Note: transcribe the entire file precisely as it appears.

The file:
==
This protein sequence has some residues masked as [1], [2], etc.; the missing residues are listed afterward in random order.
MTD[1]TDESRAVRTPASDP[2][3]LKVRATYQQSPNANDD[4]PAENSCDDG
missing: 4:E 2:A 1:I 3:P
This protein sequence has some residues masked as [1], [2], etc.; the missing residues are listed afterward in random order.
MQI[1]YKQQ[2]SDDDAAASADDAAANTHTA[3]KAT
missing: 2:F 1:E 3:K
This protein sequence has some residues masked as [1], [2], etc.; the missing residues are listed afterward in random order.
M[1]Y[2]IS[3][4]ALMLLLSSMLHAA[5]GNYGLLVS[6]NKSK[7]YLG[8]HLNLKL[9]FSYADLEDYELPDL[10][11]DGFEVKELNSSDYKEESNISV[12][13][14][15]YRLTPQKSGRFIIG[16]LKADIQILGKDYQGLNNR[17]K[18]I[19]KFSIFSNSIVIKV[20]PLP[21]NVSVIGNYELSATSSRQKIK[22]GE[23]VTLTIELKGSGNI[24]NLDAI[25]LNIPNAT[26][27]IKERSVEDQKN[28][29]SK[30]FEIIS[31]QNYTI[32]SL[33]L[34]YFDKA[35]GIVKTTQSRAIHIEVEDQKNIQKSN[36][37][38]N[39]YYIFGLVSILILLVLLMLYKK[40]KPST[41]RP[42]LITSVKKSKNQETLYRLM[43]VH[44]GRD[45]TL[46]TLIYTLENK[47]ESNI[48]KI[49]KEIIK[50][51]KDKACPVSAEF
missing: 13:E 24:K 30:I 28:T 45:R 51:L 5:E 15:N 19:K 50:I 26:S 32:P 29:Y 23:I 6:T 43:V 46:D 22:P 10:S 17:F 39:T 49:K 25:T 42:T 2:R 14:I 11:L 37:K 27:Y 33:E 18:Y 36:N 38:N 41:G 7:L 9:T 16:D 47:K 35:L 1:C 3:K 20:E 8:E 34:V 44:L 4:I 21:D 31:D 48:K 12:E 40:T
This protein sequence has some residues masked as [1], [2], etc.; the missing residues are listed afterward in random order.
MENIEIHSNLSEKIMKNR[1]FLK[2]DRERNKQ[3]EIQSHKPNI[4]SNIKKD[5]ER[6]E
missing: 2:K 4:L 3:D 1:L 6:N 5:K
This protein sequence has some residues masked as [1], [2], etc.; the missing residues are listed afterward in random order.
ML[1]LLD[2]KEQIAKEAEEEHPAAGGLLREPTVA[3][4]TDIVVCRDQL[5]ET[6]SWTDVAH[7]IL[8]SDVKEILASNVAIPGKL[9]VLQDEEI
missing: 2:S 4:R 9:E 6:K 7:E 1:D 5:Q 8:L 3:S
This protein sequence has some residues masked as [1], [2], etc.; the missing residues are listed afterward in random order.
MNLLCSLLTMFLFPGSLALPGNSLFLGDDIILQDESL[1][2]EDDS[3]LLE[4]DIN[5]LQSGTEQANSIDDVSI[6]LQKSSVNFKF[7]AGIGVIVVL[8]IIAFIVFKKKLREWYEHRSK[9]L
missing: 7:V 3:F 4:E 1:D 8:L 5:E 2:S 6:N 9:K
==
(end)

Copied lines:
This protein sequence has some residues masked as [1], [2], etc.; the missing residues are listed afterward in random order.
MTD[1]TDESRAVRTPASDP[2][3]LKVRATYQQSPNANDD[4]PAENSCDDG
missing: 4:E 2:A 1:I 3:P
This protein sequence has some residues masked as [1], [2], etc.; the missing residues are listed afterward in random order.
MQI[1]YKQQ[2]SDDDAAASADDAAANTHTA[3]KAT
missing: 2:F 1:E 3:K
This protein sequence has some residues masked as [1], [2], etc.; the missing residues are listed afterward in random order.
M[1]Y[2]IS[3][4]ALMLLLSSMLHAA[5]GNYGLLVS[6]NKSK[7]YLG[8]HLNLKL[9]FSYADLEDYELPDL[10][11]DGFEVKELNSSDYKEESNISV[12][13][14][15]YRLTPQKSGRFIIG[16]LKADIQILGKDYQGLNNR[17]K[18]I[19]KFSIFSNSIVIKV[20]PLP[21]NVSVIGNYELSATSSRQKIK[22]GE[23]VTLTIELKGSGNI[24]NLDAI[25]LNIPNAT[26][27]IKERSVEDQKN[28][29]SK[30]FEIIS[31]QNYTI[32]SL[33]L[34]YFDKA[35]GIVKTTQSRAIHIEVEDQKNIQKSN[36][37][38]N[39]YYIFGLVSILILLVLLMLYKK[40]KPST[41]RP[42]LITSVKKSKNQETLYRLM[43]VH[44]GRD[45]TL[46]TLIYTLENK[47]ESNI[48]KI[49]KEIIK[50][51]KDKACPVSAEF
missing: 13:E 24:K 30:I 28:T 45:R 51:L 5:E 15:N 19:K 50:I 26:S 32:P 29:Y 23:I 6:T 43:V 46:D 22:P 10:S 17:F 39:T 49:K 25:T 42:T 2:R 14:I 11:L 37:K 27:Y 33:E 18:Y 36:N 38:N 41:G 7:L 9:T 16:D 47:K 35:L 1:C 3:K 20:E 8:E 34:V 44:L 4:I 21:D 31:D 48:K 12:E 40:T
This protein sequence has some residues masked as [1], [2], etc.; the missing residues are listed afterward in random order.
MENIEIHSNLSEKIMKNR[1]FLK[2]DRERNKQ[3]EIQSHKPNI[4]SNIKKD[5]ER[6]E
missing: 2:K 4:L 3:D 1:L 6:N 5:K
This protein sequence has some residues masked as [1], [2], etc.; the missing residues are listed afterward in random order.
ML[1]LLD[2]KEQIAKEAEEEHPAAGGLLREPTVA[3][4]TDIVVCRDQL[5]ET[6]SWTDVAH[7]IL[8]SDVKEILASNVAIPGKL[9]VLQDEEI
missing: 2:S 4:R 9:E 6:K 7:E 1:D 5:Q 8:L 3:S
This protein sequence has some residues masked as [1], [2], etc.; the missing residues are listed afterward in random order.
MNLLCSLLTMFLFPGSLALPGNSLFLGDDIILQDESL[1][2]EDDS[3]LLE[4]DIN[5]LQSGTEQANSIDDVSI[6]LQKSSVNFKF[7]AGIGVIVVL[8]IIAFIVFKKKLREWYEHRSK[9]L
missing: 7:V 3:F 4:E 1:D 8:L 5:E 2:S 6:N 9:K